Confident EWU reaching peak

Eastern guard Tyler Harvey has lived up to the lofty expectations of coach Jim Hayford. (Colin Mulvany)

Point guard still out, but Harvey in high gear

The energy of Tuesday’s basketball practice at Reese Court carried over into the media interviews, as coach Jim Hayford and star guard Tyler Harvey joked in front of the cameras.

“Before the season, I predicted that Tyler would break the school record for 3s in a season, lead the Big Sky Conference in scoring with a 23-point average, play 38 minutes a game and get straight-A’s in the classroom,” Hayford said as he put Harvey in a playful headlock.

Harvey has done all of that this year, leading the Eagles to the brink of reaching Hayford’s oft-stated goal of qualifying for the Big Sky’s seven-team tournament.

With two games to go, the ball is in Harvey’s hands – even more so now that starting point guard Drew Brandon is sidelined with a hand injury suffered last week.

“Whatever coach needs me to do, I’ll give it my best,” Harvey said as the Eagles prepared for tonight’s game against Idaho State, one that Hayford calls “arguably as big as Eastern has played in 10 years.”

That, of course, was 2004, the first and so far last time the Eagles have qualified for the NCAA tournament. This year, the Eagles first need to get to next week’s Big Sky affair in Ogden, Utah. A win tonight and another on Saturday against Weber State will seal the deal.

“We’re all playing our best basketball at the right time, and we’re peaking at the right time,” junior point guard Parker Kelly said.

The Eagles (9-9 Big Sky, 14-15 overall) are coming off a split on the road, winning 80-66 at Northern Colorado and falling 69-67 on a last-second bucket on Saturday at North Dakota. They’ve won three of their last five, and are 7-2 at home this year. The inside game is prospering, and the versatility Harvey developed last year as a combo guard is paying dividends this season.

That’s a good thing, because Hayford said that Brandon is “very unlikely” to play this week after suffering a severely bruised right hand after colliding with a Northern Colorado player.

In Brandon’s absence, Hayford expects reserves Ogjnen Milkovic and Felix von Hofe to contribute the way they did last week, and hopes for quality minutes from backup point Daniel Hill.

Tonight they’ll face an Idaho State team that, at 8-10, needs to beat Eastern as well as Portland State on Saturday to have a chance at the postseason.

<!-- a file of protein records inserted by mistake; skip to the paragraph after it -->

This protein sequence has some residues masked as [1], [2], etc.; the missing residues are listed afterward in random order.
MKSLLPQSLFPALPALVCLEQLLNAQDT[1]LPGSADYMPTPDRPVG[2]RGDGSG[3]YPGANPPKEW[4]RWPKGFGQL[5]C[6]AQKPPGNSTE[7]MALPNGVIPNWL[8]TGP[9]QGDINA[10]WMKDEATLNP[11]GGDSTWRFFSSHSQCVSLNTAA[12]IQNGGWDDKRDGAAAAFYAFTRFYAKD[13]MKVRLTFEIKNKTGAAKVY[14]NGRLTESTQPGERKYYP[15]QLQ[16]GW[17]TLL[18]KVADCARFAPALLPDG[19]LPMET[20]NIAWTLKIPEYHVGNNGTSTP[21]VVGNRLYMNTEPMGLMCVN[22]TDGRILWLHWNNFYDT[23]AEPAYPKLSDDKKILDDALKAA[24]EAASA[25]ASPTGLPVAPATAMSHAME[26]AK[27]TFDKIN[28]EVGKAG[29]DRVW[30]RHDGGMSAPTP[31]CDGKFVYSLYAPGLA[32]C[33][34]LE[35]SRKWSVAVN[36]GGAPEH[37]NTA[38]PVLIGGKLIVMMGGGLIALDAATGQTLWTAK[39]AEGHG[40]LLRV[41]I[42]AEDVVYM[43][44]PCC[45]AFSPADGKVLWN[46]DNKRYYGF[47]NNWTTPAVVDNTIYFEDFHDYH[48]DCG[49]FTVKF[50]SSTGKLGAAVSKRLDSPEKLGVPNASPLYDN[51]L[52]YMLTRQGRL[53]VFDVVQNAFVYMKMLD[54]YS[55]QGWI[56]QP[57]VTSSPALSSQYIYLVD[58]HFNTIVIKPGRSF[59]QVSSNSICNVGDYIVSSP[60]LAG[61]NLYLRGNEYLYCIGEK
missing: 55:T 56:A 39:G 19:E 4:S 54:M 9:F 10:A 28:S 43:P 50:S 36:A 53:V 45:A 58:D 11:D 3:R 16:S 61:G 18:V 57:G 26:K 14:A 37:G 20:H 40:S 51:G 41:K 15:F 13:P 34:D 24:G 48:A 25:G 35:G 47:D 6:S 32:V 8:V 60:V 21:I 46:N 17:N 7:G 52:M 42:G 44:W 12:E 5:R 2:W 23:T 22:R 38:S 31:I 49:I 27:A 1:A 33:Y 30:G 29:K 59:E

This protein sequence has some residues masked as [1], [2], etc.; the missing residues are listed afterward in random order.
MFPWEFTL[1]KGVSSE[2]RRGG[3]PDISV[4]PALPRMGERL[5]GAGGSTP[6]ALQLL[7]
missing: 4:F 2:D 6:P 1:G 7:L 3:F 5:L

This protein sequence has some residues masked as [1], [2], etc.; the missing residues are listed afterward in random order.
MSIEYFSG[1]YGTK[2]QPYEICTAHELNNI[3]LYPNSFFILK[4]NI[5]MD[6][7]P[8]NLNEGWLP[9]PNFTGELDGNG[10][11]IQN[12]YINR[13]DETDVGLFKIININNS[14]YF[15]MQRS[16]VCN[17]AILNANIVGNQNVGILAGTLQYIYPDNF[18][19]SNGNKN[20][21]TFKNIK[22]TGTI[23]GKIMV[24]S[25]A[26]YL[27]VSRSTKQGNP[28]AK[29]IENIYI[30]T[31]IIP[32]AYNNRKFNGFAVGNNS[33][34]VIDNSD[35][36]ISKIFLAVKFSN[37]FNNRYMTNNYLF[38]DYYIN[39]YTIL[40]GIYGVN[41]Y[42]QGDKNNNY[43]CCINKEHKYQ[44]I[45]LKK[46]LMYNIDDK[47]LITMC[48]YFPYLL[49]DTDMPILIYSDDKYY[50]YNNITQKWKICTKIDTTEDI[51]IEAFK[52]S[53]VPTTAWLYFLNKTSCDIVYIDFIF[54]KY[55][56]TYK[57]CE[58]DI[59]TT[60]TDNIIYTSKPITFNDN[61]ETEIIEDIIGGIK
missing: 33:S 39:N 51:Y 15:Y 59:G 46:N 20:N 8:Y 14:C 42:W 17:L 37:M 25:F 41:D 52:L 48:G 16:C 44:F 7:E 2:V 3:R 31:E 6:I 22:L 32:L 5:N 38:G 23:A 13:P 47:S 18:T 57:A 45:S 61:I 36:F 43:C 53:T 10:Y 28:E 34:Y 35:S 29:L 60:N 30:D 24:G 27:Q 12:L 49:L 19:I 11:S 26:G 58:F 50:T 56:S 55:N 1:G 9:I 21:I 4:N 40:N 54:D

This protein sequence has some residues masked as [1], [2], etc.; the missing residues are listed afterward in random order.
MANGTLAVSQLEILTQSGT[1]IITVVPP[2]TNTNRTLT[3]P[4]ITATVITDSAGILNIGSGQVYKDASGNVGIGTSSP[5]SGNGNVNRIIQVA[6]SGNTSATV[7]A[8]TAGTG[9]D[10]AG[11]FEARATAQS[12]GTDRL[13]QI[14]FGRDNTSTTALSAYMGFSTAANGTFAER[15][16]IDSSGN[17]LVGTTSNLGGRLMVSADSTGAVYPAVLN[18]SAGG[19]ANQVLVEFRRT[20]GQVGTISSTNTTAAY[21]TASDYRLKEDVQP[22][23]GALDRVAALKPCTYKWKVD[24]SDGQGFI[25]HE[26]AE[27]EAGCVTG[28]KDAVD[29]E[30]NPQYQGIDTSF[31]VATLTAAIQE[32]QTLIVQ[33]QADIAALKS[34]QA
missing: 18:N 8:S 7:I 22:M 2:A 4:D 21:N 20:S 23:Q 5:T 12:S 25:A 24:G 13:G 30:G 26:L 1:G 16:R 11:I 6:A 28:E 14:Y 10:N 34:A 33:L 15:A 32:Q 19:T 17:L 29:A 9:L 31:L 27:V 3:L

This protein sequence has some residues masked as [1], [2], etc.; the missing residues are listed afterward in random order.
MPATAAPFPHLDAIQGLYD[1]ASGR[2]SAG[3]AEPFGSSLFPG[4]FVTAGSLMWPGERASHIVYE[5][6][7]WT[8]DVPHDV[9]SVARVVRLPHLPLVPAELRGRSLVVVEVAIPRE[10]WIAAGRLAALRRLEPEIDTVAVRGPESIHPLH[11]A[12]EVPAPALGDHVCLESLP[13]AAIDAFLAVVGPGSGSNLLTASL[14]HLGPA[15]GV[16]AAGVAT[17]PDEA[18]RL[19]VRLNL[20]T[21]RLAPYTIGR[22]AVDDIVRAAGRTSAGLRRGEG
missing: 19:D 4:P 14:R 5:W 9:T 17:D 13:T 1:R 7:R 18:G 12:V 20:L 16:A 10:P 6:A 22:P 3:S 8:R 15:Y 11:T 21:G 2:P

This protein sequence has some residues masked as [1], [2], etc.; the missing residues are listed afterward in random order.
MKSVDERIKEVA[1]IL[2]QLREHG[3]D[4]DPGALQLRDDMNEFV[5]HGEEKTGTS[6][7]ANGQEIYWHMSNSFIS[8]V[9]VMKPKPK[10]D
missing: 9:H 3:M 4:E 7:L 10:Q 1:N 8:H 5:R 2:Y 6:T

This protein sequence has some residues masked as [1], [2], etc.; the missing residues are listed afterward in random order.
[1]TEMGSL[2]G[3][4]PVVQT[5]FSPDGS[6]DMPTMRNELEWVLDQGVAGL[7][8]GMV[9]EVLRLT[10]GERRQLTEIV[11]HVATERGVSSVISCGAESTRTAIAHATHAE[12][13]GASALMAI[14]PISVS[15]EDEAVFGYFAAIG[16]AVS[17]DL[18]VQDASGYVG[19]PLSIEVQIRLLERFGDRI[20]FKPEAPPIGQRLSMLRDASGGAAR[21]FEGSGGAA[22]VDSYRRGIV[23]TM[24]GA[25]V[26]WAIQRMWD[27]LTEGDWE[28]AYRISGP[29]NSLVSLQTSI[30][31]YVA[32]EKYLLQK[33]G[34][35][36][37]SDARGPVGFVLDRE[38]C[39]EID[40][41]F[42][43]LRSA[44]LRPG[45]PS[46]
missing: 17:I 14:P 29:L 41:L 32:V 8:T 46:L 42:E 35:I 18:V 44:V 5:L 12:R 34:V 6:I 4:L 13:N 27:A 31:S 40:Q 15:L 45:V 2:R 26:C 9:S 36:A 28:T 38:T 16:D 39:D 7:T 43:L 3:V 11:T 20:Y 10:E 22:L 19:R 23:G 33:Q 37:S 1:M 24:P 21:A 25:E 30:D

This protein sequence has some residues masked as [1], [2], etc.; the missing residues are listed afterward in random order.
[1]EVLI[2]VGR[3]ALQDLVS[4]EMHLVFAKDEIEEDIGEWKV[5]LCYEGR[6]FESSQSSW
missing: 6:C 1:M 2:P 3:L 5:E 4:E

In their first meeting on Jan. 4 in Pocatello, several Eagles were felled by food poisoning before they fell to the Bengals 83-72.

Before Tuesday’s practice, Hayford and his players watched film of that game.

“That wasn’t the same team that’s playing now,” said Harvey, who set a school single-season record last week when he drilled his 104th 3-pointer of the season at Northern Colorado.

In addition to making fewer mistakes compared with last year, the Eagles have markedly improved their rebounding (plus-1.9 this year, minus 4.2 last season) and free throw shooting (70.4 percent, up from 65.5 percent).

Stats alone won’t win tonight’s game.

“Idaho State won’t beat themselves, we have to beat them,” Hayford said.

Playoff scenarios

 If EWU finishes 11-9 in Big Sky play, it is guaranteed a spot in the seven-team Big Sky tournament, and could finish anywhere from third to seventh, depending on other games. No matter what, the Eagles’ seeding wouldn’t be set until the rest of the teams play Saturday night.

 If the Eagles finish 10-10, the possibilities are bewildering. Assuming North Dakota (12-7) and Northern Colorado (10-9) take care of winless Southern Utah, those two teams, plus regular-season champ Weber State (13-5) and Montana (11-7), would finish ahead of the Eagles. That would leave six teams competing for the remaining three spots, and the Eagles’ fate would be out of their hands. For example, Sacramento State and Portland State (both 9-9) would each get to 11-9 with a pair of home wins, while Northern Arizona (10-8) needs to win just one home game against either Montana or Montana State.

 Eastern’s best hope at 10-10 is a multi-team tie that includes Montana State – whom the Eagles swept this year – and that doesn’t include Portland State (which swept Eastern).

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